The Wall Street Journal: A Cancer ‘Moonshot’ Needs Big Data In his State of the Union address on Tuesday, President Obama called for America to become “the country that cures cancer once and for all.” As a three-time cancer survivor (metastatic colon, metastatic melanoma and metastatic prostate), I can tell you that this “moonshot,” as Vice President Joe Biden first called it, is a bold goal—but one within our grasp. … Ironically, we’re handicapping ourselves in the war on cancer, in part because of a web of privacy regulations like the Health Insurance Portability and Accountability Act. HIPAA makes it difficult for researchers to tap into large caches of clinical and genomic data shared across multiple institutions or firms, and then share their findings more broadly. (Tom Coburn, 1/14)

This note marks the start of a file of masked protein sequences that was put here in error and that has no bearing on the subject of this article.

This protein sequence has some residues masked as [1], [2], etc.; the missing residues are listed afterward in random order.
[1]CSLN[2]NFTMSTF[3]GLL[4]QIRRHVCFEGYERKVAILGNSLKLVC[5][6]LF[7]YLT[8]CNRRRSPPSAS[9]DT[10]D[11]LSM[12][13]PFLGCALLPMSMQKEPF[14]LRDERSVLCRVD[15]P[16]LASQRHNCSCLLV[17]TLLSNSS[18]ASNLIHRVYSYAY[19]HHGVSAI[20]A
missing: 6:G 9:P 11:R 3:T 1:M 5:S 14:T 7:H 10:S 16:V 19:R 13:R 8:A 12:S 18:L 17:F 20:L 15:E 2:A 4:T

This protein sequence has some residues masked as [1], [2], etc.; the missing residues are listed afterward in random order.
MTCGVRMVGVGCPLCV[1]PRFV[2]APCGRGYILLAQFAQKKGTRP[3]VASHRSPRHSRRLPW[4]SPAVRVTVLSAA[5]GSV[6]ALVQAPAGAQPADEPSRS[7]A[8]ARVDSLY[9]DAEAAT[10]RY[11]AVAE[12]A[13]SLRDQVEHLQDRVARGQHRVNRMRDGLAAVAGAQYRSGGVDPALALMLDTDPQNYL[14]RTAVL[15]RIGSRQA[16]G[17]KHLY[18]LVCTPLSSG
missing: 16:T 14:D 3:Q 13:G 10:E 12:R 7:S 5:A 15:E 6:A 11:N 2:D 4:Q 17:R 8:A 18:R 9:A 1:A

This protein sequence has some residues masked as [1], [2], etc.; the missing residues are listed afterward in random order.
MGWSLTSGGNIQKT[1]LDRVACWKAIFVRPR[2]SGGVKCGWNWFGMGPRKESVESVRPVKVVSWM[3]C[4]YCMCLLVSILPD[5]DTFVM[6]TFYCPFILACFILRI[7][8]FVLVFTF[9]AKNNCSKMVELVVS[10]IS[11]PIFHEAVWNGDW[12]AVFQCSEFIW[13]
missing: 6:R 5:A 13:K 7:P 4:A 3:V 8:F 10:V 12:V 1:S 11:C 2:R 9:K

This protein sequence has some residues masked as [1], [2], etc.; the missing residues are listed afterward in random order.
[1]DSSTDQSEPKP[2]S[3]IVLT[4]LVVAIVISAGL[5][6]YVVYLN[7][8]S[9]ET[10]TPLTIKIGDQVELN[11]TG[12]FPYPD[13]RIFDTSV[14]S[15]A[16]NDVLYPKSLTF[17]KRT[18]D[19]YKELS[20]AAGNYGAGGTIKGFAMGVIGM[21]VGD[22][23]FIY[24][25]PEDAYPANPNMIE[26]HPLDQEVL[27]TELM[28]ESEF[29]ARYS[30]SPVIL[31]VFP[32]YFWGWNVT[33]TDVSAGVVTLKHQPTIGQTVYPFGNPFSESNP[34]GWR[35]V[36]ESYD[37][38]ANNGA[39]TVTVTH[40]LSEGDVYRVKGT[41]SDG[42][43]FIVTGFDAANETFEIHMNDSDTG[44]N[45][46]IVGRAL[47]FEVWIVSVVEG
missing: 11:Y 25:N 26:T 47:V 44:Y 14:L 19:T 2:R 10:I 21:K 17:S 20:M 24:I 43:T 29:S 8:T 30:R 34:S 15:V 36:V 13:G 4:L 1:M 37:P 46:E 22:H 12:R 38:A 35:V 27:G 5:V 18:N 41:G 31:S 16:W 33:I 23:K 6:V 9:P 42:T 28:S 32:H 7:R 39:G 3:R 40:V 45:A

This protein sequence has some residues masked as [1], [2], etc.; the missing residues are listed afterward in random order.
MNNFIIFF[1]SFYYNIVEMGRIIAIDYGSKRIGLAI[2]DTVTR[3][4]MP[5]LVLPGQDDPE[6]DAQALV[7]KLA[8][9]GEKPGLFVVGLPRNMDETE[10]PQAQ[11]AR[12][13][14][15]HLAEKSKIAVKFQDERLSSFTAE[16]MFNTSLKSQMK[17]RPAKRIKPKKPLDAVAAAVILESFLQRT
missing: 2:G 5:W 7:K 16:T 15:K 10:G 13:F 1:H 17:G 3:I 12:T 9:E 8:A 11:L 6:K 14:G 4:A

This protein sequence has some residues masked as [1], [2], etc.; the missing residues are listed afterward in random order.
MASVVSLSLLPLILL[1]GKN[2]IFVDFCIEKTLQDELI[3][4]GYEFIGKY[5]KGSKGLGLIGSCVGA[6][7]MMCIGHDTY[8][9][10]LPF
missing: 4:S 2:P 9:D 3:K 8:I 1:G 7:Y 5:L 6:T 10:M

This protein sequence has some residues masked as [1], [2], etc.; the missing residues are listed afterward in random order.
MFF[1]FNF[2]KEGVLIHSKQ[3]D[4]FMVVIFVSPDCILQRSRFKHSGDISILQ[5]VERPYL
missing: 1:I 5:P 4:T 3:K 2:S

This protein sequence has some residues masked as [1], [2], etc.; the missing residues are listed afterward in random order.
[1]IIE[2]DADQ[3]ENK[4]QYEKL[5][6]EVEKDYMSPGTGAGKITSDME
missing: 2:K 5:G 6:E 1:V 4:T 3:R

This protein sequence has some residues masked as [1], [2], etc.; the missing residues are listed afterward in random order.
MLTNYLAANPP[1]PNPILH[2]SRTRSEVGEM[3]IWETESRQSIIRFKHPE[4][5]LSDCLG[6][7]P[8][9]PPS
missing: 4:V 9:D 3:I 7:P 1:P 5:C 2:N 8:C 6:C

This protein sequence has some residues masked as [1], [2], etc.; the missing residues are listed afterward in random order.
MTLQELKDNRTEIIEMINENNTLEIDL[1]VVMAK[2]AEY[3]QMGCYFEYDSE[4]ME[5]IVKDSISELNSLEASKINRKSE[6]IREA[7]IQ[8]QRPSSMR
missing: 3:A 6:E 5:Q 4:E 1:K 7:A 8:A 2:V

The New York Times: How Measurement Fails Doctors And Teachers TWO of our most vital industries, health care and education, have become increasingly subjected to metrics and measurements. Of course, we need to hold professionals accountable. But the focus on numbers has gone too far. We’re hitting the targets, but missing the point. … Even some of the measurement behemoths are now voicing second thoughts. Last fall, the Joint Commission, the major accreditor of American hospitals, announced that it was suspending its annual rating of hospitals. (Robert M. Wachter, 1/16)